PARTNERNET` 

RTO COMPETENCE CENTER 

RTO
EU-STATUS 

non-profit Co-Innovation & Co-Creation

 

Als eine offene und hersteller- unabhängige   „non-profit“ 
Partner-Collaboration-
Plattform    und    Start-ups
Incubation-Organisation
-u.a. mit dem RTO EU-Status-
fördern    wir    anwendungs-
fokussierte    Forschung und 
Entwicklung   von  Industrial
KI-,   IoT-   und  Blockchain-
Pionierlösungen   sowie 
Co-Innovation von Geschäfts-
modellen und Smart Produkt
Services     zur   Vernetzung
der    Produktionsökosystem
und    -wertschöpfungskette.

PartnerNet ein Idealverein, offen & hersteller-unabhängig 
und
verfolgt nicht in erster Linie eigene finanzielle Zwecke.

DIE VEREINSSATZUNG BESTÄTIGT
UNSERE RTO EU-STATUS-FÄHIGKEIT:

PartnerNet hat keine Gewinnerzielungsabsicht & tritt an keinem
Markt in den Wettbewerb mit anderen Marktteilnehmern. 

PartnerNet-Finanzmittel dürfen nur für die satzungsgemäßen
Zwecke verwendet werden.

Die Vereinsmitglieder erhalten keine Zuwendungen aus Mitteln
des Vereines, keine Gewinnanteile.

Transfer der Projekt-Ergebnisse in industrielle Anwendung,
die auch für Allgemeinheit nutzbar gemacht werden können.

Nationales & internationales Vorantreiben offener Industrial-
Cloud-IoT-Ökosystem-Assets, wie z.B.: KI-, AML-, Blockchain-
Dienste, -Industrie-Standards & Zertifizierungsprozesse.

Aufbau Partner-basierter Co-Innovation@Clustern bestehend aus Innovationskräften der Wissenschaft, Wirtschaft und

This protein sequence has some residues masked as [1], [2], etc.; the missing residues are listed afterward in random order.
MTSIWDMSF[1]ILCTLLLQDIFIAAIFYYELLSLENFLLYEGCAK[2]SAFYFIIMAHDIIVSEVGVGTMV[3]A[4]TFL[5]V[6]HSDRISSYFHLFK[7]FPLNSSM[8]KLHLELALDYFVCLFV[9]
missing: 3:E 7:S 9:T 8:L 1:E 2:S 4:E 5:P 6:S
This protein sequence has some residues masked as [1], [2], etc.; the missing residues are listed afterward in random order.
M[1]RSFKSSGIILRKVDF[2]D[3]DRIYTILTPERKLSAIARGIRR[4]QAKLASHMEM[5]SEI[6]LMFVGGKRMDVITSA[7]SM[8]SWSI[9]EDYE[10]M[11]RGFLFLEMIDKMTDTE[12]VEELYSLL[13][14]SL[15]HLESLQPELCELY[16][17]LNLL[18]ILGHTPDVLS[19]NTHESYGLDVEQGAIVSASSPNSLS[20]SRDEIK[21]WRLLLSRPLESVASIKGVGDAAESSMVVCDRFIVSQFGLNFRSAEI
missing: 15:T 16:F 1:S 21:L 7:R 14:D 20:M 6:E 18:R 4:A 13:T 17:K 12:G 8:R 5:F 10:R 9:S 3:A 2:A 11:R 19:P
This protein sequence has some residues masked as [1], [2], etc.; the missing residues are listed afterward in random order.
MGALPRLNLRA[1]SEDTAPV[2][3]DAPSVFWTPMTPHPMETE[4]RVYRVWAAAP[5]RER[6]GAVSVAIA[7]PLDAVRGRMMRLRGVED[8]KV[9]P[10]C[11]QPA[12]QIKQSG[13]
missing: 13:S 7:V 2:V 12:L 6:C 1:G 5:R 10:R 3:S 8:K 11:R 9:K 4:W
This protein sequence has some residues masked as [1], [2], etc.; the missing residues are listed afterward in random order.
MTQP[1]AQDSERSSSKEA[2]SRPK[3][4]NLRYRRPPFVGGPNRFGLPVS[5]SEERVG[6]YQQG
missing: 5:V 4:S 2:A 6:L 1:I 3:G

Industrie, national und international.

Öffentlichkeitsarbeit zur Verbreitung & besseren Sichtbarmachung
der Aktivitäten & Projekt-Ergebnisse, z.B.: durch Veranstaltungen
von Konferenzen, Präsentationen und Pressemitteilungen.

EUROPÄISCHE KOMISSION DEFINIERT DEN RTO-STATUS AUF DER:
"SMART SPECIALISATION PLATFORM, MENÜ-PUNKT: Sections/RTOs"

IFachinput von dieser Website >> mehr erfahren

 

What are RTOs?
Research and Technology Organisations (RTOs) have developed in many European countries at both national
and regional levels to assist in the support of local industry, often around specific industrial technologies or
sectors.

 

With a core responsibility for technological upgrading they play a key role in regional and national innovation
systems.

 

RTOs tend to be public or private non-profit organisations that provide a range of research, development and

technology services, principally to business and governments. Although the definition of Research and Technology

Organisations (RTOs) vary, reflecting RTOs institutional statutes, governance, business models, funding models

and resources, the public missions and industrial support objectives of RTOs seem to be aligned.

 

The European Association for RTOs (EARTO) defines RTOs as "regional and national actors whose core mission is

to harness science and technology in the service of innovation or public bodies and industry, to improve the quality

of life and build economic competitiveness in Europe. RTOs are generally non-profit organisations and their revenues

are re-employed to fund new innovation cycles."

 

Although not so frequently identified in studies of the innovation ecosystem as universities, they are significant elements

in innovation systems at regional and national level.

 

It has been estimated that RTOs across Europe have revenues of €18.5-23 billion with a wider economic impact of up

to €40 billion.

 

How do RTOs affect S3 strategies?
RTOs have been identified as key agents in regional innovation systems, and particularly as key elements of regional

innovation strategies in many parts of Europe over the past 20-30 years.

 

Even earlier though RTOs were established as national initiatives to promote innovation, in some cases with some form

of regional delivery.

 

The RTOs play a multiple role in smart specialisation. First of all they contribute to entrepreneurial discovery process,